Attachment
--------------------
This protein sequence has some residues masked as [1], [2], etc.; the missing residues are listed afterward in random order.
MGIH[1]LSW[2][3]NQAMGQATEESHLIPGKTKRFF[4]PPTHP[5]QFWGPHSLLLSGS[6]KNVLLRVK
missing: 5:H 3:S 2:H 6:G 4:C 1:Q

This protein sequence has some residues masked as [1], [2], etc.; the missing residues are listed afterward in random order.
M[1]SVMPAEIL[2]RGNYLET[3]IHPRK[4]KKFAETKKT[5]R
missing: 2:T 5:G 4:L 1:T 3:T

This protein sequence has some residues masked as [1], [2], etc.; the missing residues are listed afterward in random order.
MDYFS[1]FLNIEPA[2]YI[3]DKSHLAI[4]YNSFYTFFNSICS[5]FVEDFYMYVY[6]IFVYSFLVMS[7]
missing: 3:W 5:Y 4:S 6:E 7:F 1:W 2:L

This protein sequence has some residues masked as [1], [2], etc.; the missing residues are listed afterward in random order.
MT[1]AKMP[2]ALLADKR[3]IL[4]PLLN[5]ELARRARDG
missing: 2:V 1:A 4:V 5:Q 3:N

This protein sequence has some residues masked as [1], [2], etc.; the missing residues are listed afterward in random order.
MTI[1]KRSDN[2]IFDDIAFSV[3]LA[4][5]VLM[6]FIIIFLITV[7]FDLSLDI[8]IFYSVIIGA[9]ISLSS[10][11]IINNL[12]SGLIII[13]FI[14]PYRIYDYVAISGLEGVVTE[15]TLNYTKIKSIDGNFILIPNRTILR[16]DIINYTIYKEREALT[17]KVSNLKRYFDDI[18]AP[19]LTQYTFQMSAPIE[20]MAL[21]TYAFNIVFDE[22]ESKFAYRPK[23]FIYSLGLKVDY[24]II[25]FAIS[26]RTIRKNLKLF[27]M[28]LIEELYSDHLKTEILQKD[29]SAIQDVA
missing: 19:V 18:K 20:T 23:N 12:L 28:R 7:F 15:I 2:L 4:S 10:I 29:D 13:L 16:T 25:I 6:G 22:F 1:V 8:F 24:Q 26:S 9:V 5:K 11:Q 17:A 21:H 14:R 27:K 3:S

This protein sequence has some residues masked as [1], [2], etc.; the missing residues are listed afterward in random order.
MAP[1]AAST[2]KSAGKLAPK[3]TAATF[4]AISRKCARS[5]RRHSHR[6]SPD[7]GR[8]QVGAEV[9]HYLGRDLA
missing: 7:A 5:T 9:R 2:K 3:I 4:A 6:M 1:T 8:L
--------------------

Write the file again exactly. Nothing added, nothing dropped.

This protein sequence has some residues masked as [1], [2], etc.; the missing residues are listed afterward in random order.
MGIH[1]LSW[2][3]NQAMGQATEESHLIPGKTKRFF[4]PPTHP[5]QFWGPHSLLLSGS[6]KNVLLRVK
missing: 5:H 3:S 2:H 6:G 4:C 1:Q

This protein sequence has some residues masked as [1], [2], etc.; the missing residues are listed afterward in random order.
M[1]SVMPAEIL[2]RGNYLET[3]IHPRK[4]KKFAETKKT[5]R
missing: 2:T 5:G 4:L 1:T 3:T

This protein sequence has some residues masked as [1], [2], etc.; the missing residues are listed afterward in random order.
MDYFS[1]FLNIEPA[2]YI[3]DKSHLAI[4]YNSFYTFFNSICS[5]FVEDFYMYVY[6]IFVYSFLVMS[7]
missing: 3:W 5:Y 4:S 6:E 7:F 1:W 2:L

This protein sequence has some residues masked as [1], [2], etc.; the missing residues are listed afterward in random order.
MT[1]AKMP[2]ALLADKR[3]IL[4]PLLN[5]ELARRARDG
missing: 2:V 1:A 4:V 5:Q 3:N

This protein sequence has some residues masked as [1], [2], etc.; the missing residues are listed afterward in random order.
MTI[1]KRSDN[2]IFDDIAFSV[3]LA[4][5]VLM[6]FIIIFLITV[7]FDLSLDI[8]IFYSVIIGA[9]ISLSS[10][11]IINNL[12]SGLIII[13]FI[14]PYRIYDYVAISGLEGVVTE[15]TLNYTKIKSIDGNFILIPNRTILR[16]DIINYTIYKEREALT[17]KVSNLKRYFDDI[18]AP[19]LTQYTFQMSAPIE[20]MAL[21]TYAFNIVFDE[22]ESKFAYRPK[23]FIYSLGLKVDY[24]II[25]FAIS[26]RTIRKNLKLF[27]M[28]LIEELYSDHLKTEILQKD[29]SAIQDVA
missing: 19:V 18:K 20:T 23:N 12:L 28:R 7:F 15:I 2:L 4:S 10:I 29:D 13:L 16:T 25:I 6:G 22:F 1:V 8:F 24:Q 26:S 9:V 5:K 11:Q 17:A 21:H 14:R 27:K 3:S

This protein sequence has some residues masked as [1], [2], etc.; the missing residues are listed afterward in random order.
MAP[1]AAST[2]KSAGKLAPK[3]TAATF[4]AISRKCARS[5]RRHSHR[6]SPD[7]GR[8]QVGAEV[9]HYLGRDLA
missing: 7:A 5:T 9:R 2:K 3:I 4:A 6:M 1:T 8:L